It doesn't seem like a common name to me. Maybe it's the "virus" part. And that it's a old synonym. And Epstein–Barr virus is now called Human gammaherpesvirus 4 anyways. Is Varicella-zoster virus or Varicella zoster virus used that much, or do people just say "I have chicken pox" instead of "I have a Varicella-zoster virus infection? I'm assuming you mean regular folk and not doctors or resaerchers as far as what is a common name. Convince me. --Nessie (talk) 21:31, 9 January 2019 (UTC)
@NessieVL – I just meant that I cannot find this name being used anywhere except for when showing the taxonomy of viruses. Every single public health, medical, or virological article that I've been able to find uses the varicella-zoster name. Since the name is widespread and widely known (well, maybe not with the general public, but for everyone who works in health or with viruses) and the other one never used except for taxonomical comparison, I just thought it would fall under the naming conventions of the medical project here: "The article title should be the scientific or recognised medical name that is most commonly used in recent, high-quality, English-language medical sources".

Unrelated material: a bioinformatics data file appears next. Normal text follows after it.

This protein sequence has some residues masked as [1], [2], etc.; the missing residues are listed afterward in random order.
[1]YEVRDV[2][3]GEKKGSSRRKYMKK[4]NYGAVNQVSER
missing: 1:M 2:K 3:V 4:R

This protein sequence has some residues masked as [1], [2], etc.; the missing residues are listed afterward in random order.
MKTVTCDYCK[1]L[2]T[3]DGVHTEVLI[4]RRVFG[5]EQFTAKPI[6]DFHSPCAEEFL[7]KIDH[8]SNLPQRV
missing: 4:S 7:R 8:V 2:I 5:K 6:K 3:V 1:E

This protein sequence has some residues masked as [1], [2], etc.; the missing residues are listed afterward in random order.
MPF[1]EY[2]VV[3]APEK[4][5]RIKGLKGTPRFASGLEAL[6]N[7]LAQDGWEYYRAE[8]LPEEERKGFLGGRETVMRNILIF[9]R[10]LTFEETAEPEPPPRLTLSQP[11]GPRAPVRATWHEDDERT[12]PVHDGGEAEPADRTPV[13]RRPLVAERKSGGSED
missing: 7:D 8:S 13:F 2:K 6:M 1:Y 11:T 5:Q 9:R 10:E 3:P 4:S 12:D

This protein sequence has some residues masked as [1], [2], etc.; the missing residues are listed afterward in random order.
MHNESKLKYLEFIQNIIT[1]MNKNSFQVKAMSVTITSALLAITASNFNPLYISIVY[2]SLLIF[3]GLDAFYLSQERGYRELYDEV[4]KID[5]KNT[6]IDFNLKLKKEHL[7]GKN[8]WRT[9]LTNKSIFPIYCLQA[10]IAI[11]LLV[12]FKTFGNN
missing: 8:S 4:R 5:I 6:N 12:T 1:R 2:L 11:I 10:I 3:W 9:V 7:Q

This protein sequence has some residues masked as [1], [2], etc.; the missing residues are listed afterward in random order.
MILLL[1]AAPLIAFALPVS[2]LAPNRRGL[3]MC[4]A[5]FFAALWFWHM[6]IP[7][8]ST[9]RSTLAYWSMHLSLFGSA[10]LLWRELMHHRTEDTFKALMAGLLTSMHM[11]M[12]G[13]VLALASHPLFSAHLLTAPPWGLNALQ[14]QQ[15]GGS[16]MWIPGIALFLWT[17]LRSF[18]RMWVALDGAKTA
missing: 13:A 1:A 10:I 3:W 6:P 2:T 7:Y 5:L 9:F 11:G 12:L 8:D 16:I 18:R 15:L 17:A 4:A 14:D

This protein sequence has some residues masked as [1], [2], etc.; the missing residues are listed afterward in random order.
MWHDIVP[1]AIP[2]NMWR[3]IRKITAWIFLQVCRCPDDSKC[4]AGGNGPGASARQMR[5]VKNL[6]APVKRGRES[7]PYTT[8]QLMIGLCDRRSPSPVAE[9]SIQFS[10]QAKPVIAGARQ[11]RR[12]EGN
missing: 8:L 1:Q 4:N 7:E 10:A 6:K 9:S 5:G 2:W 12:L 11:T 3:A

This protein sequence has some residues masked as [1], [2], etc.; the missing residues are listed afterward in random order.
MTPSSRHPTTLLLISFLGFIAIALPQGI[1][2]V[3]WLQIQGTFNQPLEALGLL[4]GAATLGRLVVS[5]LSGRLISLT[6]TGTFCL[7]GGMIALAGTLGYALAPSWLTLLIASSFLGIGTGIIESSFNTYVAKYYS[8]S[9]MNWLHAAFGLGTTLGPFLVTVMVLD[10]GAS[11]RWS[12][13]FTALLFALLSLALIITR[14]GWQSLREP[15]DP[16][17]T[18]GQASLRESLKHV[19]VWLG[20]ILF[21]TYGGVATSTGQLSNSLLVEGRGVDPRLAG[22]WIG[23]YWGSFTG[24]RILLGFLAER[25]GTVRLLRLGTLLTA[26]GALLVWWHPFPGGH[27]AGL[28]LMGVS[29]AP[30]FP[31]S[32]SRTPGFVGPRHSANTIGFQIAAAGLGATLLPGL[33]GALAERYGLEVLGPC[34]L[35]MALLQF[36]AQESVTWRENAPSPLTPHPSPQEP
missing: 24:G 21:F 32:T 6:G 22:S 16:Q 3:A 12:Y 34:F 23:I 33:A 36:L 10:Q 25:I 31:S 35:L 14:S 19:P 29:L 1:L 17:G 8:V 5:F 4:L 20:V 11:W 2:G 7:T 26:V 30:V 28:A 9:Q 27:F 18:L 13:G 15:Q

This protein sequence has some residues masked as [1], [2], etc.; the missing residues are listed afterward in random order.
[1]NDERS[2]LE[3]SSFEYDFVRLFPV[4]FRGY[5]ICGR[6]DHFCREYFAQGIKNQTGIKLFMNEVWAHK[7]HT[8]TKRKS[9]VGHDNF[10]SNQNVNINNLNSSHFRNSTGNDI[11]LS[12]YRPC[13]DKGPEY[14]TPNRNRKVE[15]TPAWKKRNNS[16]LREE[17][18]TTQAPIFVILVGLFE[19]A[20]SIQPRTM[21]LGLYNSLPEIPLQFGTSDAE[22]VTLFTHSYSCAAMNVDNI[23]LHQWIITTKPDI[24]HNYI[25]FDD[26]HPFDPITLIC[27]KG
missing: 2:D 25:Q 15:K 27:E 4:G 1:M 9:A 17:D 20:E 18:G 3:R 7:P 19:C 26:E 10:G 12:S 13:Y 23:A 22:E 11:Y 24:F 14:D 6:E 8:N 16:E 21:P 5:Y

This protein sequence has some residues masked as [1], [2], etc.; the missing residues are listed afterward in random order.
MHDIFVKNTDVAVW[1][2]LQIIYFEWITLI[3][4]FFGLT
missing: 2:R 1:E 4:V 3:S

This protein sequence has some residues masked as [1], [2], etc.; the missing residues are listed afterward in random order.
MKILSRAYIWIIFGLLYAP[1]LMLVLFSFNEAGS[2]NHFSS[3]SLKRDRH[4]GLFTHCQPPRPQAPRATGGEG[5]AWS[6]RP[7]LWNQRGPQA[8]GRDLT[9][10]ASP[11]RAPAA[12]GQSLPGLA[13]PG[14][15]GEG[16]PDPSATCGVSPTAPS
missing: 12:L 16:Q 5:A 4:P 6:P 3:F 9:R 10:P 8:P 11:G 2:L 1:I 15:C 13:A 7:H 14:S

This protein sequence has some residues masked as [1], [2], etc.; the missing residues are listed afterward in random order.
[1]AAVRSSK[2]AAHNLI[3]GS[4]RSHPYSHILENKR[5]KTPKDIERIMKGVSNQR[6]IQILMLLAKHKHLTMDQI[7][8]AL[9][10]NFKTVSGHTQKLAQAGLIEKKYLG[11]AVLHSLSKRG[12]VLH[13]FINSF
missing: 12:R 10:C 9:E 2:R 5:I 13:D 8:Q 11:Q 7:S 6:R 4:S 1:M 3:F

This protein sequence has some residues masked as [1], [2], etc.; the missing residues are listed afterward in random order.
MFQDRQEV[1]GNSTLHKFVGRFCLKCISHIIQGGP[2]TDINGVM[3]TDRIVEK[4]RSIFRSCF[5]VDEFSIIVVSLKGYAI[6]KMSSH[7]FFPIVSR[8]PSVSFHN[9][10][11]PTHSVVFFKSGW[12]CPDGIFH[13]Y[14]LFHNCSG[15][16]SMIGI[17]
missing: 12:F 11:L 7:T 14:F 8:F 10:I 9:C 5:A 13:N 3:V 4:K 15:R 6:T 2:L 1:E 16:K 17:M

I also cannot find any source calling it an old synonym, I only see ICTV's website placing it in parentheses like with other synonyms.
Please note that it's not possible to send links to ICTV's website, it uses URLs that rot instantly for some reason. I did look up the historical data though, I can see that many of our taxoboxes are out of date.
Þjarkur (talk) 00:59, 10 January 2019 (UTC)
I think it's like Bombay vs. Mumbai. Sure, for hundreds of years in English it's been called one thing, but now it's officially something else. See also Wikipedia:Naming conventions (flora)#Scientific versus vernacular names. --Nessie (talk) 15:02, 10 January 2019 (UTC)